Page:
Families of the 29 men killed in the Pike River mining disaster will today mark the tragedy's second anniversary.
Around 150 family members will attend a private gathering this afternoon at the Pike River memorial garden in Atarau, where 29 boulders are dedicated to the miners who died after an explosion ripped through the mine on November 19, 2010.
The families will then be taken by busses up the mine for what they know will be an emotional time, says Bernie Monk, spokesman for most of the 29 families.
A minute's silence will be held at 3.44pm to mark the time the mine exploded.
A bagpiper will then lead the Scottish family of one of the victims, engineer Malcolm Campbell, along with other families up to the mine portal where a wreath will be laid.
The piper's tune has been written especially to remember the victims.
"It's going to be quite an emotional time, a big day," said Mr Monk, whose son Michael died in the blast.
"The Campbell family have come back from Scotland, as well as families from Australia.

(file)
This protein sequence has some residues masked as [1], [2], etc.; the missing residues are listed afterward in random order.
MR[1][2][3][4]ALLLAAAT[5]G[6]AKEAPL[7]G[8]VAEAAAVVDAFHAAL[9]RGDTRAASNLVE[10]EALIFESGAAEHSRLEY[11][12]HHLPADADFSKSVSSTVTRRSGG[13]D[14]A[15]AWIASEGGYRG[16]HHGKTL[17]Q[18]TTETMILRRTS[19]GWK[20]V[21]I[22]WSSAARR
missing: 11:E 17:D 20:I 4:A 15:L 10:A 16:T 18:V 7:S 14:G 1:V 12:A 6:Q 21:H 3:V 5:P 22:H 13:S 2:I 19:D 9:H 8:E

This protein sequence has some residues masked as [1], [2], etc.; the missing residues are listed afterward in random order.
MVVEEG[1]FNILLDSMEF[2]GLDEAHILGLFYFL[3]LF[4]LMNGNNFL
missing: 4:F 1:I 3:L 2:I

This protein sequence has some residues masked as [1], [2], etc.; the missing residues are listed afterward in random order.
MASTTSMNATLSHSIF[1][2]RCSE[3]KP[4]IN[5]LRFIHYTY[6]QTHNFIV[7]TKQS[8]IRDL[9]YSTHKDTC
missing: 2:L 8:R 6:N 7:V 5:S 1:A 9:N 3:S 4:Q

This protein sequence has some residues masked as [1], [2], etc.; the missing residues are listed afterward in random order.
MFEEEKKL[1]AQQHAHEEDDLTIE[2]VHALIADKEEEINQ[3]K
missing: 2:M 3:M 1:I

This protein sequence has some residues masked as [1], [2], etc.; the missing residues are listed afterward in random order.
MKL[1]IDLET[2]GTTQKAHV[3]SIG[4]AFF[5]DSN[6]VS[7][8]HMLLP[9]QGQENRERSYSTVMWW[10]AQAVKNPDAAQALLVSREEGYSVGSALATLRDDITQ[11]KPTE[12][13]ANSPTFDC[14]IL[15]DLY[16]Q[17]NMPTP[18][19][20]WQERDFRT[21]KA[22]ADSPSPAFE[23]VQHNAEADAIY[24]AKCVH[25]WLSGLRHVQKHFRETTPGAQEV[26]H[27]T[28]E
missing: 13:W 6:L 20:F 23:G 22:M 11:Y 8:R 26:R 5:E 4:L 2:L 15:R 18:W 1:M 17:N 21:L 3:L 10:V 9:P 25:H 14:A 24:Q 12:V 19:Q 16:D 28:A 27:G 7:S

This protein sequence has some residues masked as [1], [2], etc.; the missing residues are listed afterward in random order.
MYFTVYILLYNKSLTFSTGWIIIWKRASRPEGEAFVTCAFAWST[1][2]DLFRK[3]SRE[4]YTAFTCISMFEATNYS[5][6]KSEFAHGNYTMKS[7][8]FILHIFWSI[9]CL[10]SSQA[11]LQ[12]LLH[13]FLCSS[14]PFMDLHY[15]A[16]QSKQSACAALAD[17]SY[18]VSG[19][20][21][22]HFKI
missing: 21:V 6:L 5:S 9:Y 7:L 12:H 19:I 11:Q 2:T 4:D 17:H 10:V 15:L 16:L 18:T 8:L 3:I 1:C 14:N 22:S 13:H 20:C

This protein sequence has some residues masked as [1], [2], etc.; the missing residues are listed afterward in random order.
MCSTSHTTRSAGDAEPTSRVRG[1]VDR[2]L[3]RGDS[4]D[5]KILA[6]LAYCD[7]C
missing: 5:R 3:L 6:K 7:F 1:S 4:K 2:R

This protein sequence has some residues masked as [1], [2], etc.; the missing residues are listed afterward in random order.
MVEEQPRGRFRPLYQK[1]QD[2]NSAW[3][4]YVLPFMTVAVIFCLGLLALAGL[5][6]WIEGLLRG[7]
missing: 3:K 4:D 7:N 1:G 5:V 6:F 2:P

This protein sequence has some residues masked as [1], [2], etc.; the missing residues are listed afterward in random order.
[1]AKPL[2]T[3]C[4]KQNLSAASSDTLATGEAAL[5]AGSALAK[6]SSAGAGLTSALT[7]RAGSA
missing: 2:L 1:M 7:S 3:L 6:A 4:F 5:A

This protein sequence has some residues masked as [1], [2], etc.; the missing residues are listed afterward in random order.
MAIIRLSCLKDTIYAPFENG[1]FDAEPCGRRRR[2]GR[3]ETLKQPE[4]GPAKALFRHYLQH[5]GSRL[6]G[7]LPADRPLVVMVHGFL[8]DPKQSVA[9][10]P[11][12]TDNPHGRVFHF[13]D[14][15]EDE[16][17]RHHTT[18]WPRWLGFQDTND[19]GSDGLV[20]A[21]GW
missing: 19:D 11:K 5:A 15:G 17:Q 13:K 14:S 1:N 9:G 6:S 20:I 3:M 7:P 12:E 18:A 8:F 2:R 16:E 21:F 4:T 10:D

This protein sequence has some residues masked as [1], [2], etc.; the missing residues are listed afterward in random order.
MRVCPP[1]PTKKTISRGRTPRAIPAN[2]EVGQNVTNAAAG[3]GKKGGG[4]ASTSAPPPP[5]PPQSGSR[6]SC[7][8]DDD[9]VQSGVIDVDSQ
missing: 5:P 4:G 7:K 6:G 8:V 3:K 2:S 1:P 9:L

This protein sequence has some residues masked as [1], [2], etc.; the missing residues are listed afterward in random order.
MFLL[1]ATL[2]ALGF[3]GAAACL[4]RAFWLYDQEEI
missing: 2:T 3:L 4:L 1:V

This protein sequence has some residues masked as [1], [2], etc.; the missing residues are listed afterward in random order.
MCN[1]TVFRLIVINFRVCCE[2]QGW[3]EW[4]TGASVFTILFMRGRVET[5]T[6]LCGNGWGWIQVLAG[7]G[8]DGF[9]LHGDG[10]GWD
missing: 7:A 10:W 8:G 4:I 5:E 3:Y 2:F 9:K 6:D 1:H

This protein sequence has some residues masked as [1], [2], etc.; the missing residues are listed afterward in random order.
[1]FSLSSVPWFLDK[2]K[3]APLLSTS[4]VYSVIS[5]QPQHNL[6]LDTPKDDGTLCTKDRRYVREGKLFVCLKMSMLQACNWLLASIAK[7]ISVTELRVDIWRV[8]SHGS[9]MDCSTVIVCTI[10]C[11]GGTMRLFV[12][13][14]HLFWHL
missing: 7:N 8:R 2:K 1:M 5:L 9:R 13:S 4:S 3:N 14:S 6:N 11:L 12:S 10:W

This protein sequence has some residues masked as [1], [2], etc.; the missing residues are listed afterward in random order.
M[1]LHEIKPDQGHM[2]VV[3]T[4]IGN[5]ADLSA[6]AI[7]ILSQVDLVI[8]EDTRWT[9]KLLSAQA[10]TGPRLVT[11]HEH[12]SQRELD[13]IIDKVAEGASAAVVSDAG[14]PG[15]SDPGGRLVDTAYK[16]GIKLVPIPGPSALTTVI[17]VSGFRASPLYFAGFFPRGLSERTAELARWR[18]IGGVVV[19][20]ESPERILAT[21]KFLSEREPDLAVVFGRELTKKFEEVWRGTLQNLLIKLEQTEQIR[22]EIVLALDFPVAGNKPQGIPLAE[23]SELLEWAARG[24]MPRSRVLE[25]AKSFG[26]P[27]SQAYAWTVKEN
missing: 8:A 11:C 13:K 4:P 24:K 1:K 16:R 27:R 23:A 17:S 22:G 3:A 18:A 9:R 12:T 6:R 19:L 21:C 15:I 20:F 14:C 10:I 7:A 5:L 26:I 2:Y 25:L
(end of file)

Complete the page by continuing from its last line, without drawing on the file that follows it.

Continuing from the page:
"There's also a lot of Pike River workers who have returned for this because they're still quite moved by what has happened. They just want to be part of it as well."
He said the second anniversary was a chance to honour his son who he "desperately wants home".
Mr Monk has been integral in leading calls to recover the trapped bodies.
Earlier this month he hosted a group of international mine safety experts who spent a week investigating how the bodies could be recovered and have concluded it can happen.
A report has since been passed on to the Government as well as the mine's new owners, Solid Energy.
Prime Minister John Key, who is out of the country, said in a statement that his thoughts were with the people of the West Coast today.
"There is no comfort in my words for the families of those who died, as they are still living this tragedy day after day," he said.
"However it is fitting and right that we remember that it was this day two years ago that 29 men lost their lives.
"I am thinking of the families and the people of the West Coast today. New Zealand has immense sympathy for their continuing grief."
Grey District Mayor Tony Kokshoorn said the tragedy was still "raw in everyone's minds".
"The West Coast community is very tight-knit, with a lot of community spirit," he said.
"We're moving on but we're doing it in a sensitive way so we don't forget the 29 men still lying up in that mountain.
"The families will be up there today with their thoughts but the community will be right behind them."
The family's private ceremony will be followed by a public memorial at the Blackball Worker's Museum at 6pm.
* Visit our remembrance page for the Pike River miners here.